Era of Islam and European penetration
Islam’s steady advancement in West Africa and the dramatic success of revitalization movements in the eighteenth century led not only to decline in the use of alcohol among converts, but a broader re-evaluation of the meaning of alcohol. Perhaps more than any other outward aspect of behavior self-denial symbolized faithfulness to Islam. Some Muslims maintained some of the rituals in which alcohol was used, but replaced alcohol with water. For example, water is now used by Muslims to pour on the ground and stepped over to chase away evil spirits, especially, when one is embarking on a journey. In 1867 when Kabaka Mutesu of Buganda, came under the influence of Muslim advisers, he began to fast during Ramadan and stopped drinking; and even when that influence ceased, he apparently continued to abstain. In the interior of West Africa, visitors’ descriptions of the absence or nature of alcohol rituals suggest some of the contours of Islam’s frontiers. In 1830 when the Lander brothers traveled along the Niger River they repeatedly moved in and out of the realm of abstinence. In the bigger towns local leaders offered kola, but in smaller villages the brothers received gifts of beer as well.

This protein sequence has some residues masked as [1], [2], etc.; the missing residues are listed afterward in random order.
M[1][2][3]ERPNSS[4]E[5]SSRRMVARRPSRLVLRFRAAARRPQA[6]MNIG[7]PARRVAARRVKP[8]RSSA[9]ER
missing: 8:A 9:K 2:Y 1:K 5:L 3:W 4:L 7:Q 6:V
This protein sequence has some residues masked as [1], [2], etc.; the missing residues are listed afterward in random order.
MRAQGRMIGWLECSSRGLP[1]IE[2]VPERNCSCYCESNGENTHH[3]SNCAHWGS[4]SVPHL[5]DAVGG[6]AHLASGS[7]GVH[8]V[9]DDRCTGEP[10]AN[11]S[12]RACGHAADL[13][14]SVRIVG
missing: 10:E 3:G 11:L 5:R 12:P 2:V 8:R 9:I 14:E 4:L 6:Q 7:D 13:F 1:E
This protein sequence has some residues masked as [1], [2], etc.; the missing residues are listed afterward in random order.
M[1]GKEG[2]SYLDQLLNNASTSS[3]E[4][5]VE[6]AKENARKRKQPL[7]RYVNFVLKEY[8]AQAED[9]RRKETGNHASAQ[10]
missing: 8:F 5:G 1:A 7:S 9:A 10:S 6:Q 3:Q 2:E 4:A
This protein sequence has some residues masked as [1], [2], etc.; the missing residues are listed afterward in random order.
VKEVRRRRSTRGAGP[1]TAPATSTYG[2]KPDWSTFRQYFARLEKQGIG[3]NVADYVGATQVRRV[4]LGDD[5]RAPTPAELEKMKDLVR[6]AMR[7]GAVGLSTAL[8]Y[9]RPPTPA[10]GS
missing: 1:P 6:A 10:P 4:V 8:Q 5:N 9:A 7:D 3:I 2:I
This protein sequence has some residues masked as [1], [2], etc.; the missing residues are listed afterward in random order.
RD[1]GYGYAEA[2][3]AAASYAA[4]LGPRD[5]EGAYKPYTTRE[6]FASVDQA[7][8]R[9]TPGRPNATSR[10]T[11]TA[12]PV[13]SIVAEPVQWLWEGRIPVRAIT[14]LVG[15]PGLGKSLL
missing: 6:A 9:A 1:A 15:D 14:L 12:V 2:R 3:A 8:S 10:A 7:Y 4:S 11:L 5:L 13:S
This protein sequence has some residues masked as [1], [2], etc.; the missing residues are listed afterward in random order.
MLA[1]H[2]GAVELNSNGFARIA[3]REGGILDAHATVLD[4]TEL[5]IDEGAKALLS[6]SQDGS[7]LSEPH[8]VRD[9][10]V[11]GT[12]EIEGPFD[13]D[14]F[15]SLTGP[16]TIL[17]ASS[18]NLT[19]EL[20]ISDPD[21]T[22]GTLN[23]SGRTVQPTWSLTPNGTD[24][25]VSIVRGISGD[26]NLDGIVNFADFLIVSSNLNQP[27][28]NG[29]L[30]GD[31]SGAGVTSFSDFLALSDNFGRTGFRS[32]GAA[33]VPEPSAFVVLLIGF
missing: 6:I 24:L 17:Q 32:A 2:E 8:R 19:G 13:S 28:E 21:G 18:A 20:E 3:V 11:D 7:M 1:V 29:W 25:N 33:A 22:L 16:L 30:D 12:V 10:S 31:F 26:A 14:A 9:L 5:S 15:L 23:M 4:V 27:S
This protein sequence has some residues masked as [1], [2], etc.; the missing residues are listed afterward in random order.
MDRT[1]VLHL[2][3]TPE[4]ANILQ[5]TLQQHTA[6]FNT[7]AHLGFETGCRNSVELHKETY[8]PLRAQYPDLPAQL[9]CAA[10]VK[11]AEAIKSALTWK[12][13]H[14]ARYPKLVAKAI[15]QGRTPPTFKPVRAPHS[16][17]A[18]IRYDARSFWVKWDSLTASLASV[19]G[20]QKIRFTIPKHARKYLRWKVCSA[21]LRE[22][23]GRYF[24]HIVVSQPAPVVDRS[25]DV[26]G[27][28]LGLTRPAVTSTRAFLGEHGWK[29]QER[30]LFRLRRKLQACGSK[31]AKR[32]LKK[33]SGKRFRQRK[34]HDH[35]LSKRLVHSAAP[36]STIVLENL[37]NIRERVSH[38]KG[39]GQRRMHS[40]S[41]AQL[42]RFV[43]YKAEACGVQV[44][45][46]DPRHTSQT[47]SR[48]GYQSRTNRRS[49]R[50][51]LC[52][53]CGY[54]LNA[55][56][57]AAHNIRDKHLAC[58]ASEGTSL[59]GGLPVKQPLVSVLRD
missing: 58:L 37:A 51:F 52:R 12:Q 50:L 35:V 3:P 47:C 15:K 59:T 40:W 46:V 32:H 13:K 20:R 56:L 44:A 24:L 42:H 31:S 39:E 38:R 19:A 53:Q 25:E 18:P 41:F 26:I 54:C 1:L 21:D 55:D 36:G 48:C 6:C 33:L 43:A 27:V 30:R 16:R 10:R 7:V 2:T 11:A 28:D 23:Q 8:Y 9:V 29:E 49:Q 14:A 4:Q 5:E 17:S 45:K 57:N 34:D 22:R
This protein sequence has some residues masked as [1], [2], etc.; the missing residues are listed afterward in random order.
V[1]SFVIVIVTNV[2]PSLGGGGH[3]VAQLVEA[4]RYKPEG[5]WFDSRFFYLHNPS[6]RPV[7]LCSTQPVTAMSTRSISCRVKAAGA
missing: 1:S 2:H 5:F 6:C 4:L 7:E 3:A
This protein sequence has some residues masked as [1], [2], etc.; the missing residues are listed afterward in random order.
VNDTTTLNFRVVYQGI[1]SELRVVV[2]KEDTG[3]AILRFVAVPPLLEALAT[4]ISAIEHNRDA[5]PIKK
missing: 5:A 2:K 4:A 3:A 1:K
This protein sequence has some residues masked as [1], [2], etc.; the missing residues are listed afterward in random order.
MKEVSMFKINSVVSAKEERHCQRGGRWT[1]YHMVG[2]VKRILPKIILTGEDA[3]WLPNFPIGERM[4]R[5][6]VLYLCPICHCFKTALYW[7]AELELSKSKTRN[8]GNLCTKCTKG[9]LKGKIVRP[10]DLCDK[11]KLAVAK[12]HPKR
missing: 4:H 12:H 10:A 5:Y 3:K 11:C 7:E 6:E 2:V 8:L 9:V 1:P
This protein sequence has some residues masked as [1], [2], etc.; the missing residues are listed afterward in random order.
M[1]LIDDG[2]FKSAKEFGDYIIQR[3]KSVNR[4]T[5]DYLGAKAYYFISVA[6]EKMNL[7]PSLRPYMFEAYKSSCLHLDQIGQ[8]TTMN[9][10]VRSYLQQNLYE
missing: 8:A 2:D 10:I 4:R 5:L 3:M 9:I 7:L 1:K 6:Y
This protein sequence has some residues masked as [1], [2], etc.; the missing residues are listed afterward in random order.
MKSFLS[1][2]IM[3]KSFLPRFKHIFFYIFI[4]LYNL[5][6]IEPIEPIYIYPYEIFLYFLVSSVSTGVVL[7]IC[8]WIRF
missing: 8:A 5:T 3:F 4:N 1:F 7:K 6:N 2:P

The Gambia is full of palm-trees, and I wonder which dog tasted the sap there first. In spite of Gambia being a predominantly Muslim society, alcohol is abundantly available. Banjul Breweries, a factory that manufactures beer and other soft drinks was opened in the mid-1970s. Its opening was initially opposed by some of the influential Muslim elders in Banjul because of the beer element, but the government at the time went ahead and gave the company license to operate regardless. Furthermore, Gambia is a tourist destination for some Europeans and that has contributed in permeating alcohol into the society even more. A good amount of hard liquor is imported every year for sale in the hotels, bars, restaurants and night clubs. Alcohol has always been used by the minority non-Muslim population too. Among the non-Muslim population, the Christians drink alcohol in some of their social gatherings. For them, alcohol is for social use rather than ritual use. They mainly drink commercial beer and other imported gins, spirits and rums, and less of the local palm wine and other locally home brewed alcohol (like fire water). A good collection of imported spirits to entertain guest is a sign of wealth and success in a sense. On the other hand, palm wine is used both for consumption and for rituals purposes among the Jolas and Manjagos, some of whom still practice their indigenous religions. They use palm wine in their initiation rituals, burial rituals and wedding ceremonies. Even some of those who have converted to Christianity continue the ritual use of palm wine on certain occasions. The main purpose of the ritual use of palm wine is to bring spirits together.